Posted by Maria Castellano-Usery on January 10th, 2018
Art, advertising, and politics all come together in a fantastic show currently at the Bowdoin College Museum of Art called Constructing Revolution: Soviet Propaganda Posters from between the World Wars. Regardless of what your politics may or may not be, the work in Constructing Revolution: Soviet Propaganda Posters from between the World Wars is visually stunning, and every graphic designer out there owes these artists a debt of gratitude. The imagery is bold, the messages are clear (which was important, since most of the target audience was illiterate), and although a lot of this work is around 100 years old, many of the themes explored in Constructing Revolution: Soviet Propaganda Posters from between the World Wars could apply to right now: women as revolutionaries, “power to the people,” the struggle between the “haves” and the “have nots”. I guess the more things change, the more they stay the same… Another thing I couldn’t help but notice is how much these images reminded me of movie posters…
…or album art…
…or of “Rosie The Riveter”!
Constructing Revolution: Soviet Propaganda Posters from between the World Wars runs through February 11th, so get there while you can! Museum hours are Tuesday, Wednesday, Friday, and Saturday, 10 am – 5 pm; Thursday, 10 am – 8:30 pm; Sunday, 1 pm – 5 pm. Admission is free (but donations are welcome)!
Posted by Maria Castellano-Usery on December 27th, 2017
How was your Christmas? Were you able to give (and get) the gifts you were hoping for (and to)? Chasing Trane: The John Coltrane Documentary was under the tree in my house this year. The wrapping paper may have had my husband’s name on it, but it’s already proving to be a gift for both of us. Terry and I originally saw Chasing Trane at Frontier this summer, and much like Loving Vincent, as soon as the film was over, we both declared we already wanted to see it again. Thanks to a massive snowstorm, this Christmas proved to be the perfect day to do just that. Chasing Trane is a beautifully put-together, uplifting documentary about the life and music of jazz-man extraordinaire John Coltrane, as told by the people who knew and loved him in one form or another (family, friends, fans).
Chasing Trane is filled with fantastic music, interesting interviews, and the gorgeous paintings of Rudy Gutierrez, all of which blend together to tell the story of a man who overcame his demons, explored new frontiers, and changed the landscape of his craft. “My music is the spiritual expression of what I am,” he said. “I want to be the force that is truly for good.”
If you’re unfamiliar with the work of John Coltrane, Curtis Memorial Library is here to help! A quick Minerva search reveals CDs, books, and – you guessed it – even a copy of Chasing Trane. Curl up on your couch on a cold day and let John Coltrane’s music and story warm you up.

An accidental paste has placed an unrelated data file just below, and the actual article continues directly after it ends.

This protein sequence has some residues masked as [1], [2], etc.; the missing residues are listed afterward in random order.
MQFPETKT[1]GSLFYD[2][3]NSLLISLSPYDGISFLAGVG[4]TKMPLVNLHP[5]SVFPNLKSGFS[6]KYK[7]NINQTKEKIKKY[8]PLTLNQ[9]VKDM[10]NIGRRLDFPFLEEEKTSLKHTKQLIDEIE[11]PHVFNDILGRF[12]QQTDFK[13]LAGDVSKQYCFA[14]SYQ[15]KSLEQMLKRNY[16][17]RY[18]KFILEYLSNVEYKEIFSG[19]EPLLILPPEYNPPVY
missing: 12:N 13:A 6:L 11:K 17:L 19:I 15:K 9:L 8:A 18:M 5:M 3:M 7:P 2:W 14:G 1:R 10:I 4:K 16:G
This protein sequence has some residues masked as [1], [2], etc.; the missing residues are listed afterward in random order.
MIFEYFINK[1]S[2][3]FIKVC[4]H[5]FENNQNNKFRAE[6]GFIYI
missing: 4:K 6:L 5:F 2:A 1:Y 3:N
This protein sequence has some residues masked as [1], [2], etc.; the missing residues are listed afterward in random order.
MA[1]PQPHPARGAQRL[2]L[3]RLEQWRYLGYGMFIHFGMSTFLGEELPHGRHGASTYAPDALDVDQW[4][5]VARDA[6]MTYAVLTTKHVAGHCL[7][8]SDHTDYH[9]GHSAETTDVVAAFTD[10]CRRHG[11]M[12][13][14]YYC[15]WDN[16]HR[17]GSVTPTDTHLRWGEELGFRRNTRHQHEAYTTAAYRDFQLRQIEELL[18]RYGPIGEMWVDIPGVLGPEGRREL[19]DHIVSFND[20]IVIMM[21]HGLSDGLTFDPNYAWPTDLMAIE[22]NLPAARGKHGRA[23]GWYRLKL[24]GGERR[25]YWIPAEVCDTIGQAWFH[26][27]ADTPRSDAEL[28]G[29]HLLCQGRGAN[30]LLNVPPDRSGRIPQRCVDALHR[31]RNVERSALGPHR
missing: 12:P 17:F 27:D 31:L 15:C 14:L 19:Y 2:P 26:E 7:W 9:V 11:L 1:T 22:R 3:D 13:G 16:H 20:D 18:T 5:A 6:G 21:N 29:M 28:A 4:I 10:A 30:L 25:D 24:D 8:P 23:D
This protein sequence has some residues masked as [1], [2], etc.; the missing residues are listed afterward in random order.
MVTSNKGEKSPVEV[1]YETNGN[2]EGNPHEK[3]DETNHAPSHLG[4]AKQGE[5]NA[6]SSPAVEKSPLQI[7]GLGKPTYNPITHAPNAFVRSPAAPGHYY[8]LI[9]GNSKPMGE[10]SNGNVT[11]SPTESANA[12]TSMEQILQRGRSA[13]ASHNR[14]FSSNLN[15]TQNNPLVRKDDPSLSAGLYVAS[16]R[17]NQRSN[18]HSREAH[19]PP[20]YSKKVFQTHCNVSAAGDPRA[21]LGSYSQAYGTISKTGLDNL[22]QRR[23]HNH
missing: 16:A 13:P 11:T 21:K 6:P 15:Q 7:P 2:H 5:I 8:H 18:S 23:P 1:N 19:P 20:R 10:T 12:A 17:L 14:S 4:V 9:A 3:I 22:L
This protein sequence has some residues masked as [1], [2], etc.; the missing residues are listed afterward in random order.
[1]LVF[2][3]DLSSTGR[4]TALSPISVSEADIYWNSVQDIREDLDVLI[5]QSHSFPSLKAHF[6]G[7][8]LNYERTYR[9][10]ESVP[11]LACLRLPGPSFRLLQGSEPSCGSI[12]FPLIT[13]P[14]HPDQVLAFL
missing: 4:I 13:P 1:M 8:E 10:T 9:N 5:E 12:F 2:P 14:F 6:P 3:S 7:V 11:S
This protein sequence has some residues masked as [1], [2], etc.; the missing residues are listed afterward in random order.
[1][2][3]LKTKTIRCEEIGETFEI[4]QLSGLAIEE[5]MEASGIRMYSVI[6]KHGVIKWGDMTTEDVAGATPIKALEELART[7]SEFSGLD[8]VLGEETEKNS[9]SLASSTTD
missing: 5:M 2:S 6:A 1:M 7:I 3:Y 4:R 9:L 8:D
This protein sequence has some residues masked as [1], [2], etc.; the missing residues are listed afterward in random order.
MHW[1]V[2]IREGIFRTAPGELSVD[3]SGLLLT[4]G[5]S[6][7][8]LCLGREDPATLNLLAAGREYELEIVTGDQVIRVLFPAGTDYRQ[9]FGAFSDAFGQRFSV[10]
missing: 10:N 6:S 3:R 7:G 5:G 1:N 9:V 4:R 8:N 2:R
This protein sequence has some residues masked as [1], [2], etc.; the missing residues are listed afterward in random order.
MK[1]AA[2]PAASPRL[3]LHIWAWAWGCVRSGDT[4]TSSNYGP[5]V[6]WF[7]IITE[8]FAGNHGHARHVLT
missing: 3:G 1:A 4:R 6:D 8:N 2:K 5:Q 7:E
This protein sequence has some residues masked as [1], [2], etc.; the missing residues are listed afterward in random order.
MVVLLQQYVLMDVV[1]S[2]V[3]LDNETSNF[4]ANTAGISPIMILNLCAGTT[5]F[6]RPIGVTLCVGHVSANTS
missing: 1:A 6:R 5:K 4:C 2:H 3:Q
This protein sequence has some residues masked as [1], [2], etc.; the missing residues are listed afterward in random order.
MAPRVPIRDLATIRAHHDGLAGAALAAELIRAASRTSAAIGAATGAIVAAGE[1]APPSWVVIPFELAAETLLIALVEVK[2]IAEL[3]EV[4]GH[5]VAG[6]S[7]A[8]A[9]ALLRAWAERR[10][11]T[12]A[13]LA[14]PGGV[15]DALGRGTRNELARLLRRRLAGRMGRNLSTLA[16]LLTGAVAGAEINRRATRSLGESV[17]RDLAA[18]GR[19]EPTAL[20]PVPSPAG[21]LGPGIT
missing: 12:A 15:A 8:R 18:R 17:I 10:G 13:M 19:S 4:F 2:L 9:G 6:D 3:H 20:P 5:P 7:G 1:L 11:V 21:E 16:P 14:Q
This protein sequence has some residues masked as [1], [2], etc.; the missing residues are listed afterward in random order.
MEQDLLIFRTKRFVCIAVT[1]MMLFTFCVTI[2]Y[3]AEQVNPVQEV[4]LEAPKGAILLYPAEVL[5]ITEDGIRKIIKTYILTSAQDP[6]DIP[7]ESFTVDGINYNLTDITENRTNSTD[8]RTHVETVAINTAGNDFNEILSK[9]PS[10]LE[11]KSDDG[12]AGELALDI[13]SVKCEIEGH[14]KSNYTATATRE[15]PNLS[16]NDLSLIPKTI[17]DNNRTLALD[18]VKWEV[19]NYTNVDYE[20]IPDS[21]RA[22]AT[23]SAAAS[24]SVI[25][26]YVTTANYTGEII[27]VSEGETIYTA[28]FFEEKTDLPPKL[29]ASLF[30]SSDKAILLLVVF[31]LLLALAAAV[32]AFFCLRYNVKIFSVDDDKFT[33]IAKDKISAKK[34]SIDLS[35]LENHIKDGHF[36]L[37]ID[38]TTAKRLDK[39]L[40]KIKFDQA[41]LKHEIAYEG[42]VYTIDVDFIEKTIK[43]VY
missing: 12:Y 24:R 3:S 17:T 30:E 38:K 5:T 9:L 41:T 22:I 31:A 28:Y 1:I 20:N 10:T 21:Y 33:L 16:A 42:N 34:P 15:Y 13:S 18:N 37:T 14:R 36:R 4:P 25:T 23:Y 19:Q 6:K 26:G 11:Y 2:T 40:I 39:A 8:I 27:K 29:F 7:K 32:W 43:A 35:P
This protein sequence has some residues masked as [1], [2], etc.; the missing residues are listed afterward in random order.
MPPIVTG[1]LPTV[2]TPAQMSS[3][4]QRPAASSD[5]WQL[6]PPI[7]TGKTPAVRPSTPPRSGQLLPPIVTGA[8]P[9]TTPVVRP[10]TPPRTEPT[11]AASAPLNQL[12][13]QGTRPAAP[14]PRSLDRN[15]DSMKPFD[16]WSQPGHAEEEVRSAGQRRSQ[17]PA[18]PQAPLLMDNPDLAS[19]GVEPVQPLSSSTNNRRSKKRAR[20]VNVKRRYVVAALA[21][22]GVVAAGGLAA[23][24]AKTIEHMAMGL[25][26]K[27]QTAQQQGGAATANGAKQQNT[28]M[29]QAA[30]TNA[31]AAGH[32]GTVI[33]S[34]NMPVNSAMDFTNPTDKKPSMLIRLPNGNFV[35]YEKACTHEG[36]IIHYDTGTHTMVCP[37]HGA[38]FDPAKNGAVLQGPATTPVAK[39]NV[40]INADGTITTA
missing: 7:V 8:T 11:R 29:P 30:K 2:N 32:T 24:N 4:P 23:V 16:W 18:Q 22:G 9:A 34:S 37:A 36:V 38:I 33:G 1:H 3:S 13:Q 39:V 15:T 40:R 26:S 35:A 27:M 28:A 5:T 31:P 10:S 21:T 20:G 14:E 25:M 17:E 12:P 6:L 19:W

my cousin vinny
Posted by Maria Castellano-Usery on December 13th, 2017
Everyone knows the basic story: Vincent Van Gogh, arguably the most important painter ever to have lived, died broke and alone and unappreciated. He committed suicide in 1890; exactly 100 years later, his painting, “Portrait of Dr. Gachet,” sold for $82.5 million (which translates into roughly $150 million today). Van Gogh’s work has influenced and inspired countless artists, and reproductions of his paintings are everywhere- books, cards, t-shirts, coasters, you name it. To say that he had no idea what kind of impact his work would have on the world is a bit of an understatement.
Like millions of other fans, I’ve often thought, “If only he could know! If only he could see this!” Never have I felt that longing as keenly as I did while watching Loving Vincent. Loving Vincent is a gorgeous, moving tribute to Van Gogh’s work and life, and it might be the most visually stunning film I have ever seen. Van Gogh’s story is told through his paintings, and they have been brought to life here in a way that will make you catch your breath. A team of over 100 artists hand-painted each and every frame of Loving Vincent (how fun must that have been?) and the results are extraordinary.
I have my fingers crossed that Loving Vincent will eventually make its way to one of the theaters here in Brunswick, but if you don’t want to wait, this is a film worth traveling to see on a big screen. If you’re looking for an even more immersive experience, Curtis Memorial Library can help! Check out The Complete Letters of Vincent Van Gogh or one of the many other relevant titles available in the Art & Architecture section upstairs.